Dr Stevens and a team of researchers from England and Scotland are the first surgeons to report on the outcomes of bilateral distal femoral endoprosthesis for acute trauma of native knees. To add to the complexity, this case was managed at two different tertiary institutions, ultimately resulting in a very good outcome. We concur with the small volume of already published results indicating that distal femoral replacement is a viable option for complex distal femoral fractures and it may yield good short-term results.
Dr Stevens and the pelvic reconstruction team at Southmead major trauma centre, England, reported on bilateral pelvic acetabular fractures. Acetabular fractures are uncommon and their management is often reserved for specialist pelvic and acetabular surgeons. Bilateral acetabular fractures are a particularly rare subgroup. We reported the incidence, fracture pattern, mechanism of injury and outcome of patients presenting to a tertiary trauma centre with traumatic bilateral acetabular fractures.
Together with Melbourne Hip and Knee Surgeon – Mr Matthew Alexander, Dr Stevens describes a fixation technique for tibial tuberosity osteotomies (TTO) utilising a plate and screw construct which adheres to established principles of bone healing. We record and discuss the complication profile and benefits of this technique.
Placing distal locking screws into an intramedullary nail (IMN) can be a difficult step for the young surgeon to master. Crucial preparation for successful placement often includes the use of the image intensifier and the gaining of “perfect circles.”
Dr Stevens and his trauma surgeon colleagues describe a step-by-step approach to drilling the distal locking screw holes.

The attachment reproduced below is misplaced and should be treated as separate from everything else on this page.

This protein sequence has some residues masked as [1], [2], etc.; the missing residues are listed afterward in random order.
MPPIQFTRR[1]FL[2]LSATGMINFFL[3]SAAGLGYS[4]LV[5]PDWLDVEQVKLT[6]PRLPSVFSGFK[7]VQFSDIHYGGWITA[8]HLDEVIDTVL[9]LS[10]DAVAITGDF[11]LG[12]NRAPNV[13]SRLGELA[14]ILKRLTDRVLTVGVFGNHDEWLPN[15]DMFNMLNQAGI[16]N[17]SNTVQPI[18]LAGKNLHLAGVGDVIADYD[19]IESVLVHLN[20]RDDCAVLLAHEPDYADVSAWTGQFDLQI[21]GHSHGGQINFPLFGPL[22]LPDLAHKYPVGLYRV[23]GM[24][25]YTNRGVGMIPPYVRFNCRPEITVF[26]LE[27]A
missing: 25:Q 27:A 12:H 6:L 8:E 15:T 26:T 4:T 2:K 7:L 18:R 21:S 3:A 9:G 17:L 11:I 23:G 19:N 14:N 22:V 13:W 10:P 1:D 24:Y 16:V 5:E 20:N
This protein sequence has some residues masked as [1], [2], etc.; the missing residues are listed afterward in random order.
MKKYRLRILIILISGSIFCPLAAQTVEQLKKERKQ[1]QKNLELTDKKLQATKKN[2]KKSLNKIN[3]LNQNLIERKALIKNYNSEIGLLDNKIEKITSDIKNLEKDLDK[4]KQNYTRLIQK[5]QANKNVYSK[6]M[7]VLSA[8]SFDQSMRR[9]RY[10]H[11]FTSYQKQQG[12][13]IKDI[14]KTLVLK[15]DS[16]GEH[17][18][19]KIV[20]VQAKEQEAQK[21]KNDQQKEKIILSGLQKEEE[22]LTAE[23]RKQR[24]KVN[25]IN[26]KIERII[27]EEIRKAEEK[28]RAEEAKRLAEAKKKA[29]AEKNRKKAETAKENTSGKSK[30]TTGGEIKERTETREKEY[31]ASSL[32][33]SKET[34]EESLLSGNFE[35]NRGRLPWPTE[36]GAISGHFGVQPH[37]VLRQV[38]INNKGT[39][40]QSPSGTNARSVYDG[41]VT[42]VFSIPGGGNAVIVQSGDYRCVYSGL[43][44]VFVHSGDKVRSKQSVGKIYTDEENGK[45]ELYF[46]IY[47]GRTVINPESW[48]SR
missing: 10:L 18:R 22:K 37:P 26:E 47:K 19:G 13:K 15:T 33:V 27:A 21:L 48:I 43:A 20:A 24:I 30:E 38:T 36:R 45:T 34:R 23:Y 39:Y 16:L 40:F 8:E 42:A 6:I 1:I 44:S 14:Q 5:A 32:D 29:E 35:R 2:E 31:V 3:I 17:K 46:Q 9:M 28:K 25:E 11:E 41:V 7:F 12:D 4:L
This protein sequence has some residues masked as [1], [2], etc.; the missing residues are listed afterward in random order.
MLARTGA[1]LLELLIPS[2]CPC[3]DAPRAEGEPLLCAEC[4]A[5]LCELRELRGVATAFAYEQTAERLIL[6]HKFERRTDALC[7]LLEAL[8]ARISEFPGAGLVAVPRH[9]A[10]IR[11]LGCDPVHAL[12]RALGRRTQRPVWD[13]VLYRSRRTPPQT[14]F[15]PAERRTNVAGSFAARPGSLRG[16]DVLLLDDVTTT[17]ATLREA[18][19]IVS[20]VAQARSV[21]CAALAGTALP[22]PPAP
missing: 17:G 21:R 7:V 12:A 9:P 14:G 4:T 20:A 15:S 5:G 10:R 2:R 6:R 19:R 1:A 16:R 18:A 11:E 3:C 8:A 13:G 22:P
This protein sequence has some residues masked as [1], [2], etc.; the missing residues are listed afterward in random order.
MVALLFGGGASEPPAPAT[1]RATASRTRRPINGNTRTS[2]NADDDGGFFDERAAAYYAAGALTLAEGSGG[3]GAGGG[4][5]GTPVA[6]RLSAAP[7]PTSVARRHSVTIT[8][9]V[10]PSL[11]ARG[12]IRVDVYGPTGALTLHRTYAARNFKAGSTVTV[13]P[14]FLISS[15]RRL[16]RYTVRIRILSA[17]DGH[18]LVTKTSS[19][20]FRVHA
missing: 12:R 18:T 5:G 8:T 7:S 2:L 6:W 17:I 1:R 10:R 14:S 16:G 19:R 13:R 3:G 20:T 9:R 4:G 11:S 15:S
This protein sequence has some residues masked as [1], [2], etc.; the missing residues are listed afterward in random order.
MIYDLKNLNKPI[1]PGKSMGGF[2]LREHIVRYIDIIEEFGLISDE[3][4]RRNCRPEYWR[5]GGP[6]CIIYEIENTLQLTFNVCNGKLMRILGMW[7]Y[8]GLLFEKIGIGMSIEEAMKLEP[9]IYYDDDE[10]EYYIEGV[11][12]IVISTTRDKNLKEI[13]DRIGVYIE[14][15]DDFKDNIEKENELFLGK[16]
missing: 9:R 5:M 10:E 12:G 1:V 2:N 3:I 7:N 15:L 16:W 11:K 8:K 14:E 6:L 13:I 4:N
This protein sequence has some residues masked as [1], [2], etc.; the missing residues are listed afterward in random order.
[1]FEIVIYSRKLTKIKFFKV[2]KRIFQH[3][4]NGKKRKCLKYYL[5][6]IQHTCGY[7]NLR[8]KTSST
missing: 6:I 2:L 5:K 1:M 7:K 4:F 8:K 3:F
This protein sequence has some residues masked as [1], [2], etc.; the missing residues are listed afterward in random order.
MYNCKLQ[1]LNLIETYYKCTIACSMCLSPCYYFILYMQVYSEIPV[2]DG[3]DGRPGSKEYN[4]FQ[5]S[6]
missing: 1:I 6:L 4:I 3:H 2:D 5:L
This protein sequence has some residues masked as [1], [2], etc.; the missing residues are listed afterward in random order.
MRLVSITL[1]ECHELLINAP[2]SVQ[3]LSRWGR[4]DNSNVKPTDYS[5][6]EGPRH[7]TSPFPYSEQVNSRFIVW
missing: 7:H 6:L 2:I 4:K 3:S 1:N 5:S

Paget’s sarcomatous transformation is a rare and potentially fatal complication of Paget’s disease. Histologically, it is typically described as a high-grade and extremely aggressive malignancy. Dr Stevens presents an unusual radiographic series from a patient diagnosed with a low-grade Paget’s osteosarcoma, a very rare and poorly described variant of the disease.
Removal of a well-fixed, cemented acetabular component at the time of revision hip surgery can be complex. It is essential to remove the implant and cement mantle in a timely fashion while preserving bone stock and osseous integrity. The biomechanical properties of polymethylmethacrylate cement and polyethylene can be utilised to aid with the removal of well cemented implants which are often harder than the surrounding bone. While removal of loose components may be relatively straightforward, the challenge for the revision arthroplasty surgeon often involves the removal of well-fixed implants. Dr Stevens and Professor Howie present three established techniques for the removal of a well-fixed cemented acetabular component and one new technique.
Dr Stevens and Dr Sam Patton present a summary of treatment and evaluation for Gorham-Stout disease. This is a very rare condition which causes bones to disappear. A series of x-rays show how the humerus bone of a lady in Scotland slowly disappeared over a number of years. It may be the best example of how this condition can be seen on x-rays.
Dr Stevens has an interest in managing fractures around joint replacements.
Periprosthetic fractures of the proximal femur place a significant burden on the patients who endure them, as well as the medical health system that supports them. The purpose of this study by Dr Stevens was to determine whether femoral cortical thickness, as an absolute measurement, is a predictor of periprosthetic fracture pattern.